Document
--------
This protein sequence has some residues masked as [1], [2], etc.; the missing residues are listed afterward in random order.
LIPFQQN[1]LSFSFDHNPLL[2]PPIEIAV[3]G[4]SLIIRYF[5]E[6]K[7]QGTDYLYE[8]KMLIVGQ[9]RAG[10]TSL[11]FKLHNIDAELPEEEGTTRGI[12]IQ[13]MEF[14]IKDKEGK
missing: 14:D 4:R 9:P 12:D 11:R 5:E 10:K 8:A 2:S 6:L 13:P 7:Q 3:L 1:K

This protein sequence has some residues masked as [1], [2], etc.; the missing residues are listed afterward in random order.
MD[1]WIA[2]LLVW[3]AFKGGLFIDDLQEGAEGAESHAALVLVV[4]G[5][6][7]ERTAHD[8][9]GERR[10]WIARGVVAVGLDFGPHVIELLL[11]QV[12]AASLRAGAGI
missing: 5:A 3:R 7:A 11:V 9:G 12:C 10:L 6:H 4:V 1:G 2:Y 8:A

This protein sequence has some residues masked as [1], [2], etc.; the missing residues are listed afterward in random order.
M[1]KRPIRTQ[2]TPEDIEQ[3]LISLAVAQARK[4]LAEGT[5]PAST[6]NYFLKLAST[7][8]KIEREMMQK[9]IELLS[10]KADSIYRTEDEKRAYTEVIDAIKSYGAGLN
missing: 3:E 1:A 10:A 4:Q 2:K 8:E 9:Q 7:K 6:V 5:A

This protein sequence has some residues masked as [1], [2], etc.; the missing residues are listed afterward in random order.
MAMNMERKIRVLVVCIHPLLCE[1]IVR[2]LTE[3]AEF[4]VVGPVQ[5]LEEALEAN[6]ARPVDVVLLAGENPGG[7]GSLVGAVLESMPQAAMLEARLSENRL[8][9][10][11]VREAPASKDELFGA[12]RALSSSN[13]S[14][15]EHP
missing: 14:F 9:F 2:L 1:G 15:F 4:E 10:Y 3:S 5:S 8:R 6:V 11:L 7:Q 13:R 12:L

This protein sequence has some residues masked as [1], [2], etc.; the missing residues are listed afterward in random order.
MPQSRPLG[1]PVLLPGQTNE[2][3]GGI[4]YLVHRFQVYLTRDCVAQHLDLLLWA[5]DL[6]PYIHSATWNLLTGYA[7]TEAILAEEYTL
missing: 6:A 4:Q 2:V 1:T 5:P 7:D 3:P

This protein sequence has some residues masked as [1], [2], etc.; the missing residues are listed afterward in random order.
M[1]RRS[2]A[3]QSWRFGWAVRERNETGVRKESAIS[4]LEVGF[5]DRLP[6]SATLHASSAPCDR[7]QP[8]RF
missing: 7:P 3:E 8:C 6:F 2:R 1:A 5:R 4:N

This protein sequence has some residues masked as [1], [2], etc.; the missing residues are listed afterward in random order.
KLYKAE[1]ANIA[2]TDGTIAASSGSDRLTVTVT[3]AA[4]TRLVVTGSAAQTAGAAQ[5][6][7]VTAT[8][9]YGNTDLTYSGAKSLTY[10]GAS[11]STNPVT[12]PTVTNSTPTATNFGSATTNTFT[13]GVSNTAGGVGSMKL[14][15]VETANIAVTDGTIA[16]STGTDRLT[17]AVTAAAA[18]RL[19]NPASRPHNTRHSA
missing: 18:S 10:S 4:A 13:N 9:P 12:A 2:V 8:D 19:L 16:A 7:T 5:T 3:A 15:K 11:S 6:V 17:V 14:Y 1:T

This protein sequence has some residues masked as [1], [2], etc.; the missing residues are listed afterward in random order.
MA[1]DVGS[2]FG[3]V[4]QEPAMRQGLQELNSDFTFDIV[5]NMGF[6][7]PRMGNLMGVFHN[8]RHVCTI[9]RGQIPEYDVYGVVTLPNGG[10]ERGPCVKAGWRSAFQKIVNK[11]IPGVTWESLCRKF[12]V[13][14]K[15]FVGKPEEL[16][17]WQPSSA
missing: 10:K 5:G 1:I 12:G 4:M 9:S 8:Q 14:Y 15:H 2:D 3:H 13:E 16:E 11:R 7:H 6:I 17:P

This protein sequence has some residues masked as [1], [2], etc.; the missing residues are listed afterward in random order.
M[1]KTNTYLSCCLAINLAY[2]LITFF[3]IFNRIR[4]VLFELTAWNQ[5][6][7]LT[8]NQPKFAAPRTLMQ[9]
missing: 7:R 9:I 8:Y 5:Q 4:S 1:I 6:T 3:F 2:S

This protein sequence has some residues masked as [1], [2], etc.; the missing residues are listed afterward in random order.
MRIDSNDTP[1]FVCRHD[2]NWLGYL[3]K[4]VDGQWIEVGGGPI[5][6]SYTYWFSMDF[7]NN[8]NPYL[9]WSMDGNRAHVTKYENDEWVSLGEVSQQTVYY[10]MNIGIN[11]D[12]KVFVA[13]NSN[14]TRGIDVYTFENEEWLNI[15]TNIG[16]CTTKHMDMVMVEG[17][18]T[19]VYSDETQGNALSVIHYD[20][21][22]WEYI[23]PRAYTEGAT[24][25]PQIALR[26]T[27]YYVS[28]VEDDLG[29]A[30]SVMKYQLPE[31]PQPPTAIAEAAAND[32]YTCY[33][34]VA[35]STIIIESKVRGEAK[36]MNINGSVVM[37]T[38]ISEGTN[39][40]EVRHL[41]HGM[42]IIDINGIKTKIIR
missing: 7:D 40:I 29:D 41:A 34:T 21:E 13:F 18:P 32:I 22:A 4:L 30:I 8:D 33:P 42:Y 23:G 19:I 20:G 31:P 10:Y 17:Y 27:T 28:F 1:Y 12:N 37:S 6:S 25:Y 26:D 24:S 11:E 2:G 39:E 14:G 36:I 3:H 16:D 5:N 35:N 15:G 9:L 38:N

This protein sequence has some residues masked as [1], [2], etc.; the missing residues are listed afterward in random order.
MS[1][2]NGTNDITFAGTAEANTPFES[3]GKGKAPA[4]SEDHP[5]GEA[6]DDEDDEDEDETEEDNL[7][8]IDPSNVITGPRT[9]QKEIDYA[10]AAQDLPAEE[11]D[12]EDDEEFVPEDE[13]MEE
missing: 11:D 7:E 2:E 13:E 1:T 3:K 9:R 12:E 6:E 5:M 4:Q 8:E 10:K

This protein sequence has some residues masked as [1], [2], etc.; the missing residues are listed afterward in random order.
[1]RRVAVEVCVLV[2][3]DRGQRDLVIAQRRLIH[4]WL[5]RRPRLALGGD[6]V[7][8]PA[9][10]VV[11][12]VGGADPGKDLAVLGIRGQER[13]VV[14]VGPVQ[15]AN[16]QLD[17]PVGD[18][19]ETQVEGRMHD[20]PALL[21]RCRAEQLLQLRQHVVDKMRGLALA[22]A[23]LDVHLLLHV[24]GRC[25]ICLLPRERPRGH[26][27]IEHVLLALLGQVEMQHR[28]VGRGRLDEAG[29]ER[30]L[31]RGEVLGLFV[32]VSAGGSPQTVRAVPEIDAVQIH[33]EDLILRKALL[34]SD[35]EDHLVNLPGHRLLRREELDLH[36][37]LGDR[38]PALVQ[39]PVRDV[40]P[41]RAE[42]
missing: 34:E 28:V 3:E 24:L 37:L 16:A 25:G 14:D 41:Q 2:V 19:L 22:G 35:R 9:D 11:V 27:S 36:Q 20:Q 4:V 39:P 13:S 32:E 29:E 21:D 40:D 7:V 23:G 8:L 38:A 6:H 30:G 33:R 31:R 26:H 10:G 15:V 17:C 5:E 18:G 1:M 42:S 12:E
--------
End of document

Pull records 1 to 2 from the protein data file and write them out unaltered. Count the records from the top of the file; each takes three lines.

This protein sequence has some residues masked as [1], [2], etc.; the missing residues are listed afterward in random order.
LIPFQQN[1]LSFSFDHNPLL[2]PPIEIAV[3]G[4]SLIIRYF[5]E[6]K[7]QGTDYLYE[8]KMLIVGQ[9]RAG[10]TSL[11]FKLHNIDAELPEEEGTTRGI[12]IQ[13]MEF[14]IKDKEGK
missing: 14:D 4:R 9:P 12:D 11:R 5:E 10:K 8:A 2:S 6:L 13:P 7:Q 3:L 1:K

This protein sequence has some residues masked as [1], [2], etc.; the missing residues are listed afterward in random order.
MD[1]WIA[2]LLVW[3]AFKGGLFIDDLQEGAEGAESHAALVLVV[4]G[5][6][7]ERTAHD[8][9]GERR[10]WIARGVVAVGLDFGPHVIELLL[11]QV[12]AASLRAGAGI
missing: 5:A 3:R 7:A 11:V 9:G 12:C 10:L 6:H 4:V 1:G 2:Y 8:A